It’s that wonderful time of the year once again where despite all the best intentions in the world, millions are still to file their 1040 tax returns and are starting to feel the pressure. It’s also the time of year when experts are being inundated with calls and frantic visits from those fearing the worst and sensing a taste of doom in the air, but the good news is that the time to panic isn’t quite here yet.
It’s close, but not quite here.
With a level head and a few last-minute tips, there really is plenty of time left to get everything in order and rule out having to greet the spring with a hefty fine to pay and a less favorable opinion of Uncle Sam.
Give thought to the following and chances are you’ll be golden – as long as you don’t stall any longer:
Request an Extension
If it’s beginning to look as though there’s no chance in hell that you’ll get everything sorted by the April 15th deadline, now’s the time to apply for an extension. If approved, this will mean you’ve then got an additional six months of breathing room and won’t need to get your return in until October.
It’s pretty easy to do – just take a trip to and look for Form 4868 to set the wheels in motion. Be warned though – it isn’t guaranteed that your application will be accepted depending on the circumstances and an extension in your tax return deadline does NOT mean a delay in your taxes – you must still pay what you owe before April 15th.
Failure to File
Of all the penalties you might end up facing at this delightful juncture of the year, one of the more painful examples is Failure to File. The penalty can amount to an eye-watering 25% of the total tax balance owed on top of the rest of the payment, which is a very, very good reason to think about either getting things in on time or doing as the above advises and filing a request for an extension.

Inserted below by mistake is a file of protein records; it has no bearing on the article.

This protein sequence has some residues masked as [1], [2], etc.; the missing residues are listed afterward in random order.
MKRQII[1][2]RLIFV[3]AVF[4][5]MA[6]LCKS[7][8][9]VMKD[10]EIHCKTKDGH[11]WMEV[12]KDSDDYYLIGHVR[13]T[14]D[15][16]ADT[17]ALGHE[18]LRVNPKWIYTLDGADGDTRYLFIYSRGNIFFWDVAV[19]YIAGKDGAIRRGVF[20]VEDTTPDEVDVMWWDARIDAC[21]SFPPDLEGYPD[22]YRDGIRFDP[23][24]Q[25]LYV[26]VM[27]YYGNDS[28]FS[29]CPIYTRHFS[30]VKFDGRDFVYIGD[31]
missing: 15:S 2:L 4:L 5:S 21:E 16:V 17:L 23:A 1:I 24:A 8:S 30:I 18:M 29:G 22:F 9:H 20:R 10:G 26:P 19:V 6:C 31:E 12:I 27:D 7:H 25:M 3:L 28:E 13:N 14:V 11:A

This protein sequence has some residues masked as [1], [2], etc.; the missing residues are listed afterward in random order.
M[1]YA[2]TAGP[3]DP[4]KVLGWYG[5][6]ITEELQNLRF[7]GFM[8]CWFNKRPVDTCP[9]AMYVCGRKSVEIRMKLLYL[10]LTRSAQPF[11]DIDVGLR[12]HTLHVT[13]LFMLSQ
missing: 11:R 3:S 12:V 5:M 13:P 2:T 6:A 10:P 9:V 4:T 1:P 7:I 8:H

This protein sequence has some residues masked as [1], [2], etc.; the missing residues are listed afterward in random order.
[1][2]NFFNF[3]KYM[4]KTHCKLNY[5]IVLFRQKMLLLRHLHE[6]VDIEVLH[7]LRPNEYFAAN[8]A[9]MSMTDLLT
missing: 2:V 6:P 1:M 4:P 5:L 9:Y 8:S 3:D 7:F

In addition, last year saw the IRS announce that the dreaded Failure to Pay penalty would for some people in certain situations be waved, which amounted to savings as high as 0.5% in penalty charges for every month. They haven’t yet confirmed whether or not the same will carry over to this year, but if in dire straits it might be worth giving them a call and asking about your own case.
For a myriad of equally genuine reasons it is always best to go about the filing of your tax returns online – especially when doing so at such a late stage. 99% of online submissions are accepted as complete and accurate as they’re pretty hard to get wrong, while up to 20% of paper submissions are returned – you don’t want to have to try again when you’re already running out of time.
If insistent on braving the massive queues in post offices closer to the day itself, do yourself a favor and remember that this is a pretty important time to find out exactly how late the post office you’re planning on using is open and remember that by rights you have until midnight to get that all important postmark. And another thing, this isn’t a good time to be cheap on postage costs – pay as much as it takes to get it where it needs to be risk-free and fast.